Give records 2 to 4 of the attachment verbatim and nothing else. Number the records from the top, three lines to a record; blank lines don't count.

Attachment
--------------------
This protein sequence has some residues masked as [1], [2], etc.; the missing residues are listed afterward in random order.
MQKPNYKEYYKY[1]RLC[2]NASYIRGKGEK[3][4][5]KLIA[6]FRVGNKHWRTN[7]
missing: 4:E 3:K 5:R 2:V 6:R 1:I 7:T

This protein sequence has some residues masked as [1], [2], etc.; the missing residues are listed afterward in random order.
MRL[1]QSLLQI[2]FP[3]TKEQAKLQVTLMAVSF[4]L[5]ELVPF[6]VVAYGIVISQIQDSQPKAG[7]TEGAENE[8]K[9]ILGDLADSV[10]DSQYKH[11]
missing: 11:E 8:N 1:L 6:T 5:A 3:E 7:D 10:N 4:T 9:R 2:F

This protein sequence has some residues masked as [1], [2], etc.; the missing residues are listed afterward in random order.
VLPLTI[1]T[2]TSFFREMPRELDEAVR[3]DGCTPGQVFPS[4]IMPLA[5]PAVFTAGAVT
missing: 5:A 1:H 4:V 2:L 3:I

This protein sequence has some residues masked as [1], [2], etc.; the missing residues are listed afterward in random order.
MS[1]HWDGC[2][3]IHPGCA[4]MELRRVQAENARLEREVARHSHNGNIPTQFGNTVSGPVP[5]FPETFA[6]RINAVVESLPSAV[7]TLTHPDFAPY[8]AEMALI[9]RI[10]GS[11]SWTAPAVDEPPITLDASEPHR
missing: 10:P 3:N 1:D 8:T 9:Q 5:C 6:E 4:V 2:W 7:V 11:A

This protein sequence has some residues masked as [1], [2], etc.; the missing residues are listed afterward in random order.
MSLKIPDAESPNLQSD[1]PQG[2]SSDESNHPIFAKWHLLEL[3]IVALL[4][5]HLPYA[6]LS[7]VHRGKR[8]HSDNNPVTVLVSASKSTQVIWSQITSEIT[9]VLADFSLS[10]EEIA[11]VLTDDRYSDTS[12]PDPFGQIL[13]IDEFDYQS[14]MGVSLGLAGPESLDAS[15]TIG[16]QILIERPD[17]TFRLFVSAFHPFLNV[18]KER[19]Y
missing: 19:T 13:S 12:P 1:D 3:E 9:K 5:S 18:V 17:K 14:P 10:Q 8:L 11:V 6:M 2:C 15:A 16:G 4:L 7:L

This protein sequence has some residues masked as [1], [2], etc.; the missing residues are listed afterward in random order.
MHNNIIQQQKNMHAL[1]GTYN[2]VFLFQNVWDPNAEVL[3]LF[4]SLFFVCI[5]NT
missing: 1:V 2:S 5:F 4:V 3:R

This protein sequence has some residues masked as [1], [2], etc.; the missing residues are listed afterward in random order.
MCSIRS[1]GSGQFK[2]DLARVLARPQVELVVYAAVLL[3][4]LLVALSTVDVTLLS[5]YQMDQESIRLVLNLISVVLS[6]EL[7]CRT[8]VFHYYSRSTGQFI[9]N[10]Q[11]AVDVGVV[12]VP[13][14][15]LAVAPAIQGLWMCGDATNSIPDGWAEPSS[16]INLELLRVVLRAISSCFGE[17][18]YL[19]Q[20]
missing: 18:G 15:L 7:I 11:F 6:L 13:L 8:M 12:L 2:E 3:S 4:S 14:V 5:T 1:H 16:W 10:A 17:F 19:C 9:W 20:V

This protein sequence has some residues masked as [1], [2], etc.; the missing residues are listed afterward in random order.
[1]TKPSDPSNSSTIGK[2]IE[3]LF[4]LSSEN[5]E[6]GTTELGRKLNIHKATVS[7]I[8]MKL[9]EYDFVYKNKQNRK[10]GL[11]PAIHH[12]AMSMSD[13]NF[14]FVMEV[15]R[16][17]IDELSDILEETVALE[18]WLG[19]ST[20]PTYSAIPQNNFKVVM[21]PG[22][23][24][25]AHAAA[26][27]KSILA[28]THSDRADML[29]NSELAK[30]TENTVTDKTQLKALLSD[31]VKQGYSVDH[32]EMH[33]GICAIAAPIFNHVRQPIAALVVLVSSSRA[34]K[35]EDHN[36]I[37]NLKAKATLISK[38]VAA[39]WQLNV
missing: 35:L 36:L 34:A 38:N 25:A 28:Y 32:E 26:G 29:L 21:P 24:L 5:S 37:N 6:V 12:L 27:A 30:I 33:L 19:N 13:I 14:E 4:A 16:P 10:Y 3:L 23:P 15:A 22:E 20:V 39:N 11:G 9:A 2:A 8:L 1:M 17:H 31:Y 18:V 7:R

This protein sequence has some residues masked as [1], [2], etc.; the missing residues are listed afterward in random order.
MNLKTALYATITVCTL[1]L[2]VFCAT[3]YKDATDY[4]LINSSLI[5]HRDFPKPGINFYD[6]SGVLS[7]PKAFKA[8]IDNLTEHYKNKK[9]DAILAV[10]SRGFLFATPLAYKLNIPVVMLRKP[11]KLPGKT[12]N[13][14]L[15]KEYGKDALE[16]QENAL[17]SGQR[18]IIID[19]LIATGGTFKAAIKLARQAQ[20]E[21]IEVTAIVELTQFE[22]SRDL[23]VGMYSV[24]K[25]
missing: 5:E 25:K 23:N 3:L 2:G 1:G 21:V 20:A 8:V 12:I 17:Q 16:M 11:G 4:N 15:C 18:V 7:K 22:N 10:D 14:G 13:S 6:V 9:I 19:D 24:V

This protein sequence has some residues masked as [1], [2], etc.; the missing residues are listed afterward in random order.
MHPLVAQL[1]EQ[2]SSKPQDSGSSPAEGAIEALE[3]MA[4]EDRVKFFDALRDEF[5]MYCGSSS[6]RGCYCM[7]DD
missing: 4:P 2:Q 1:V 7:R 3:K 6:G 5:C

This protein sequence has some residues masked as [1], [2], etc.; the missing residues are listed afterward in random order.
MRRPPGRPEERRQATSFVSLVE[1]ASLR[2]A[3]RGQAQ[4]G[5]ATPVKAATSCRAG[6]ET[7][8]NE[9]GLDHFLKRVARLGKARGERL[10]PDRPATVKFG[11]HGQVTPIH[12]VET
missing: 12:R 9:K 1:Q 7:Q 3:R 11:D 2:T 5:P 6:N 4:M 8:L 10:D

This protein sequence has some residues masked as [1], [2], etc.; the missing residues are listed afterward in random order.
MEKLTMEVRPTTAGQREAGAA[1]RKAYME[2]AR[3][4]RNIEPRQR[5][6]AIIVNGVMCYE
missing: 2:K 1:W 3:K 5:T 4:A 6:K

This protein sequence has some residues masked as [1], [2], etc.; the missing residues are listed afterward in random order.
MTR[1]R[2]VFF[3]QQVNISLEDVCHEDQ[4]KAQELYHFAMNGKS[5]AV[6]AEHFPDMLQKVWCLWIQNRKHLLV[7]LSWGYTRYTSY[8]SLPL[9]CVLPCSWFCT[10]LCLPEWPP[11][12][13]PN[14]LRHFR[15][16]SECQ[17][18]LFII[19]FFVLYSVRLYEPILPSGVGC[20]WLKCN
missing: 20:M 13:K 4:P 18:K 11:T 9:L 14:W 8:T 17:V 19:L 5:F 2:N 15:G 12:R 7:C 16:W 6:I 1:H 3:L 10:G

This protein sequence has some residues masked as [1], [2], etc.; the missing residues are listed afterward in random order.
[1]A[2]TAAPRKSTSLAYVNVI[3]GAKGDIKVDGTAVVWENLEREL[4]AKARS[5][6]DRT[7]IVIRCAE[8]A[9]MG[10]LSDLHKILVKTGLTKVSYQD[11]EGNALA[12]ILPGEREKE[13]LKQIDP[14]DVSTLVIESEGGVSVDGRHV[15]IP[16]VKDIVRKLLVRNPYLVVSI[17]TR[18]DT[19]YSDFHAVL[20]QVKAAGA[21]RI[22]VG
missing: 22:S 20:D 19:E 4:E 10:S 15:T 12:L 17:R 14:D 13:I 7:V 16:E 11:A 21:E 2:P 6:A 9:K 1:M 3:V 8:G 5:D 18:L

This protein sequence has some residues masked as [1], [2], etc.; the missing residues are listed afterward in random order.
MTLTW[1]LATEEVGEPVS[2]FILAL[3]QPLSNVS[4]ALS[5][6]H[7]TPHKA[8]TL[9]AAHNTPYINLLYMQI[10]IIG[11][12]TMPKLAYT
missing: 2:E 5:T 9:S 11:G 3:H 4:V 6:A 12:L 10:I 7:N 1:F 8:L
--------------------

This protein sequence has some residues masked as [1], [2], etc.; the missing residues are listed afterward in random order.
MRL[1]QSLLQI[2]FP[3]TKEQAKLQVTLMAVSF[4]L[5]ELVPF[6]VVAYGIVISQIQDSQPKAG[7]TEGAENE[8]K[9]ILGDLADSV[10]DSQYKH[11]
missing: 11:E 8:N 1:L 6:T 5:A 3:E 7:D 10:N 4:T 9:R 2:F

This protein sequence has some residues masked as [1], [2], etc.; the missing residues are listed afterward in random order.
VLPLTI[1]T[2]TSFFREMPRELDEAVR[3]DGCTPGQVFPS[4]IMPLA[5]PAVFTAGAVT
missing: 5:A 1:H 4:V 2:L 3:I

This protein sequence has some residues masked as [1], [2], etc.; the missing residues are listed afterward in random order.
MS[1]HWDGC[2][3]IHPGCA[4]MELRRVQAENARLEREVARHSHNGNIPTQFGNTVSGPVP[5]FPETFA[6]RINAVVESLPSAV[7]TLTHPDFAPY[8]AEMALI[9]RI[10]GS[11]SWTAPAVDEPPITLDASEPHR
missing: 10:P 3:N 1:D 8:T 9:Q 5:C 6:E 4:V 2:W 7:V 11:A